At the end of the presentation audience members had time to ask Bullard questions, get books signed and continue the conversation as well as socialize at the Coffee Klatch in the Moseley Kitchen.
Daniel Gilbert, Harvard psychologist and professor, will be discussing how beliefs about what will make us happy are often wrong, among other topics, at Elon University’s Spring Convocation.
The idea comes from his best-selling book, “Stumbling on Happiness” which was on The New York Times bestseller list for six months and has been translated into over 30 languages.
His TED Talk “The Science of Happiness” is one of the 15 most popular talks of all time and more than 20 million people have seen Gilbert’s TED talks.
“He’s a great example of Elon’s priority on bringing world leaders and scholars to campus, giving students, faculty and staff the opportunity to learn from and interact with people who have challenging and inspiring ideas,” said Dan Anderson, vice president for university communications.
The procession begins with faculty, staff and students entering the gym.
“It seems like we have forgotten how to talk to one another.” – Joel Harter
“We invite you to contemplate the lessons of springtime…and to recommit ourselves to live lives of purpose and meaning.” -Joel Harter
President Leo Lambert welcomes the crowd and talks about the purpose of Spring Convocation.
“Education, specifically higher education, has long been viewed as a gateway to opportunity” -President Lambert
Lambert speaks of the benefits of higher education including higher wages and happier lives as well as the endless opportunities.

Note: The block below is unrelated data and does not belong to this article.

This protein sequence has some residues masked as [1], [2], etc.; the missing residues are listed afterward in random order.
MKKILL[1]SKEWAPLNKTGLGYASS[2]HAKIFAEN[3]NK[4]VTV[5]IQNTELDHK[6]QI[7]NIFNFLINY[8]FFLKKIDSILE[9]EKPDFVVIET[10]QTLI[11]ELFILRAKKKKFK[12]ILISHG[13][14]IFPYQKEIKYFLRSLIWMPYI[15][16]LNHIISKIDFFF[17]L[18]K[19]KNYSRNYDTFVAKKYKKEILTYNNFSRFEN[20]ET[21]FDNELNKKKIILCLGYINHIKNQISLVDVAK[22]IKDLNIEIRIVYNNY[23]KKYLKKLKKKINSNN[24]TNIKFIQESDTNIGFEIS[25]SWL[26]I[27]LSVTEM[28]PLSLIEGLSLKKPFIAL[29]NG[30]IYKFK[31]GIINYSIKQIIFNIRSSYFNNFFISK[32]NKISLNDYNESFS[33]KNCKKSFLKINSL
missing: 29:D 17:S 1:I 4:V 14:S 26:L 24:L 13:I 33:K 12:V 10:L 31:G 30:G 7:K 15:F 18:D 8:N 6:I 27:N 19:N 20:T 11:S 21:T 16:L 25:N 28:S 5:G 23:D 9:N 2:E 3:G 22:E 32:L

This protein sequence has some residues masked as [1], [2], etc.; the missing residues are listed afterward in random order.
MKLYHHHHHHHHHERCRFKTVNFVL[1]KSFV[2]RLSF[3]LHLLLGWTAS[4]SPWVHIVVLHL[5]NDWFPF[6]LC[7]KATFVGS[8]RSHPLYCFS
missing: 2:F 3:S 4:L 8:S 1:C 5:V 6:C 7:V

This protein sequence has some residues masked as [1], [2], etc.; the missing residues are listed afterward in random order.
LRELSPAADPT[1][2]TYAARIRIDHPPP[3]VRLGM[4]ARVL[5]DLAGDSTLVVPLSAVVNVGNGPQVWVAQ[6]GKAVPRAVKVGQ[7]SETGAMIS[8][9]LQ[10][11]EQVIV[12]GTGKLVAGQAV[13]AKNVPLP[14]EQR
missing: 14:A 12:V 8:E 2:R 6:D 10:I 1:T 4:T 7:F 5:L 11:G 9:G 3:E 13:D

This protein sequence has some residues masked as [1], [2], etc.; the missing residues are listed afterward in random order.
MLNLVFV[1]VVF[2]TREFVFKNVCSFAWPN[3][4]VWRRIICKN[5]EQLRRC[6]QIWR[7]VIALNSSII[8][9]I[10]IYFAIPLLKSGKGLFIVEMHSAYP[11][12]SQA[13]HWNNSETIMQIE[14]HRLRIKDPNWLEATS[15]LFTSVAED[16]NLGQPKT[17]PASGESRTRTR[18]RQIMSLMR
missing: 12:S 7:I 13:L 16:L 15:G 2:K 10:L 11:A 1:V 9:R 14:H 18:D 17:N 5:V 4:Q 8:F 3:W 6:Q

“Higher education lights a path for the future…It helps us create a more engaged and democratic society.”
“I ask each of you to dive into our national dialogue about education. I ask you to be vocal champions of higher education.”
Lambert thanks the Elon community for helping make the world a better place and welcomes India Johnson to welcome Dr. Gilbert to the stage.
Associate professor of psychology India Johnson takes the stage and talks about how Dr. Gilbert has inspired her to follow the academia route.
His not-so-traditional beginnings helped her find her way.
Dr. Daniel Gilbert takes the stage.
“I want to hear that one more time and then we should all go get drinks. That was the nicest introduction I’ve had” -Dr. Gilbert
Gilbert jokes about how the audience won’t ask him what will be on the test and goes into what is the secret of happiness.
Happiness is what you would experience if you got to have everything you needed and wanted according to our ancestors.
“In places where people have the lights on at night, people basically have everything they need.”
“We are aiming for things that will bring us happiness but when we get them they are just not true….People often want the wrong thing.”